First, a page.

The UK Affiliate Census Report, published this week by E-consultancy in association with Affiliate Program Advice, contains all sorts of information which we hope will be of great interest to the affiliate community.

As well as affiliates, we are keen for the report to be widely read by others involved in this thriving sector, including merchants and affiliate networks.

In the first of several planned blog posts about the census results, it is worth setting out here some key takeaways from the report from the perspective of merchants.

The first lesson for merchants is around the importance of good links which Fraser Edwards has also picked up on in his blog post about the report.

Insufficient quality and quantity of links is the principal reason that affiliates don’t promote merchants after taking the effort to sign up for a program. As a merchant, if you don’t invest the time and resources in getting this right, then you are unlikely to be successful.

A third of affiliates said lack of link quality was the biggest reason (32%), followed by ‘never got round to it’ (20%) and ‘didn’t have time’ (14%).

Of course, the more attractive the program in terms of incentives and quality of links, then the more likely affiliates are to “get around to it”.

Another important finding for merchants to digest is the evidence that affiliates are typically signed up with multiple networks. Only 15% of affiliates are signed up with just one network.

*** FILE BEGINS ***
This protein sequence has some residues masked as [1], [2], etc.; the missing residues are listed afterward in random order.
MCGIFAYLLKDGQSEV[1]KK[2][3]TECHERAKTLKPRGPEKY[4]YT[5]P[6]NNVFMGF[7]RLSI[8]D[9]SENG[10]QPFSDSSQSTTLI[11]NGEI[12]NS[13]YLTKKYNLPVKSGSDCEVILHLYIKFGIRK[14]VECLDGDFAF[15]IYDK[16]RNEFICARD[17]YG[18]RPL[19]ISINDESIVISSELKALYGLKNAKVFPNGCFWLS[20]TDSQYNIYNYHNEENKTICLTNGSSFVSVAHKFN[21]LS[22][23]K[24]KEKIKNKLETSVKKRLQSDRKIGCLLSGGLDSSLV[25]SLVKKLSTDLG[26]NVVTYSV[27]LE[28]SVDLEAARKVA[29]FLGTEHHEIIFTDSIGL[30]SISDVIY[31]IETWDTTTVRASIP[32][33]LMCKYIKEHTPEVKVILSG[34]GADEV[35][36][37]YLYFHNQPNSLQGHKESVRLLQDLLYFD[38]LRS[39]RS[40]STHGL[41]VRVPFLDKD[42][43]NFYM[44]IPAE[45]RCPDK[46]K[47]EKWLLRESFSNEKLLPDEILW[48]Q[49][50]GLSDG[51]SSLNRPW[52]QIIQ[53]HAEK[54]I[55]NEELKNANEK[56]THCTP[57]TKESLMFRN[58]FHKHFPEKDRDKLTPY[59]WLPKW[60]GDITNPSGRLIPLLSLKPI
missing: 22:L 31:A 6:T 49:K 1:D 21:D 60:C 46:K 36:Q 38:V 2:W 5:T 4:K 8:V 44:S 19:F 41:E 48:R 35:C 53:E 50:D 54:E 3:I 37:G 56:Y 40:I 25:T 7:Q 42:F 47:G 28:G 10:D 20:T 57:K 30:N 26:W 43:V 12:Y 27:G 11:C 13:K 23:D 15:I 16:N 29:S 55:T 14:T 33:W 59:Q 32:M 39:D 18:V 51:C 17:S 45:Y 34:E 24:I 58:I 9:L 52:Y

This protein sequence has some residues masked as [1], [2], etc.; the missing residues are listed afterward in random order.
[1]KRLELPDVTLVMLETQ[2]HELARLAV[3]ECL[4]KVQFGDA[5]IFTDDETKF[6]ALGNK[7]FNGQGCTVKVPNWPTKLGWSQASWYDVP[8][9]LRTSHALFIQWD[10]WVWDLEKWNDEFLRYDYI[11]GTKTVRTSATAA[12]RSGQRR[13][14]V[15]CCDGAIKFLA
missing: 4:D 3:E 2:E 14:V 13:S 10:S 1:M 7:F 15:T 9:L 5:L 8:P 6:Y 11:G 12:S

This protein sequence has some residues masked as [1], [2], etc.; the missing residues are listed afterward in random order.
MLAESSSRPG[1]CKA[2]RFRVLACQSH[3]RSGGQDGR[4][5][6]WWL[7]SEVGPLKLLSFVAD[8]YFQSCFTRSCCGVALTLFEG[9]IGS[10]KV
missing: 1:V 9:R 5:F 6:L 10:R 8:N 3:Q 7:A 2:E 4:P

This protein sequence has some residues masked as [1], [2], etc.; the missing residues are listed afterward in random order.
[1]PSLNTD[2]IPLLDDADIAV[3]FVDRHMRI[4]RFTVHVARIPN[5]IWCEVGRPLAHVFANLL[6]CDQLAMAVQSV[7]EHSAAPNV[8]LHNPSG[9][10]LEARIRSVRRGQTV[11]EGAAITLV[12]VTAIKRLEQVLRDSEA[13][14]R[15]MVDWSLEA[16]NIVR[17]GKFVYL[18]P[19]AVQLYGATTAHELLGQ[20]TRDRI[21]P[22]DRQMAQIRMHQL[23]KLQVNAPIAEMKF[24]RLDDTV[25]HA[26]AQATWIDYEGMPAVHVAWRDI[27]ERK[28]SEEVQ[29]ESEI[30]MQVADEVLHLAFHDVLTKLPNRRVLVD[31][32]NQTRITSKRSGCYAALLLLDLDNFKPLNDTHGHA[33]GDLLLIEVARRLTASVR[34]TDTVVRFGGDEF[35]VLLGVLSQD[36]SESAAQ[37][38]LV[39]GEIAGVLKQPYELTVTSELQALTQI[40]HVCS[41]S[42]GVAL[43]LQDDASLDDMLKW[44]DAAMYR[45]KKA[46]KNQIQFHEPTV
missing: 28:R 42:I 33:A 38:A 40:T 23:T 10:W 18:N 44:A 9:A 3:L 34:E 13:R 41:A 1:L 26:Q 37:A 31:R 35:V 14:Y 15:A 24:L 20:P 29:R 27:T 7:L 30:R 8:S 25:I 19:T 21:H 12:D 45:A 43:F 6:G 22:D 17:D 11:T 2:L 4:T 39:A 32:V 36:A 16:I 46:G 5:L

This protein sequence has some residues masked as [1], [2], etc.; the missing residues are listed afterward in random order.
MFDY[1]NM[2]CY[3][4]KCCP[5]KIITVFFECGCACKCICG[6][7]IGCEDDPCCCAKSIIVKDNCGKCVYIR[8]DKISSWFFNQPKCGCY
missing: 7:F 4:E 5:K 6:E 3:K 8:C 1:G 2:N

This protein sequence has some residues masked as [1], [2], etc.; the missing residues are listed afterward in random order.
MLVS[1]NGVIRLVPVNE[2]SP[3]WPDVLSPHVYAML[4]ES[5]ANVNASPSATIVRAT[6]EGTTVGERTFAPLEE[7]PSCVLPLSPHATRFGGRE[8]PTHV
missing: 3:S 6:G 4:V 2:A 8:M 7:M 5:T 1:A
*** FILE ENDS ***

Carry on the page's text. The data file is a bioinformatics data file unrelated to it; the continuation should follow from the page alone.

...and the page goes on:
Almost two thirds (63%) are signed up with three networks or more and 38% are signed up with five or more.

This should make it clear to merchants that there is little point themselves signing up with multiple networks as they will simply be duplicating a lot of effort.

Better to sign up with just a couple of networks and really commit to making those partnerships work rather than spreading yourselves too thinly without any additional gain. We go into more detail about this in our 2006 Affiliate Marketing Networks Buyer’s Guide.

Merchants also need to look beyond any false assumptions that the majority of affiliate publishers are relying exclusively on Paid Search to make their money. Organic search is used by 74% of affiliates compared to 38% who use Paid Search.  

PPC affiliate activity can help to complement what merchants are doing with their own paid search listings but this is by no means the b-all and end-all of affiliate marketing.

SEO affiliates – and those using other methods of getting converting traffic such as email opt-in – are also thriving and should be harnessed by more merchants to increase their sales.  

Registered E-consultancy users can access the full UK Affiliate Census Report for free at:

http://www.e-consultancy.com/publications/affiliate-census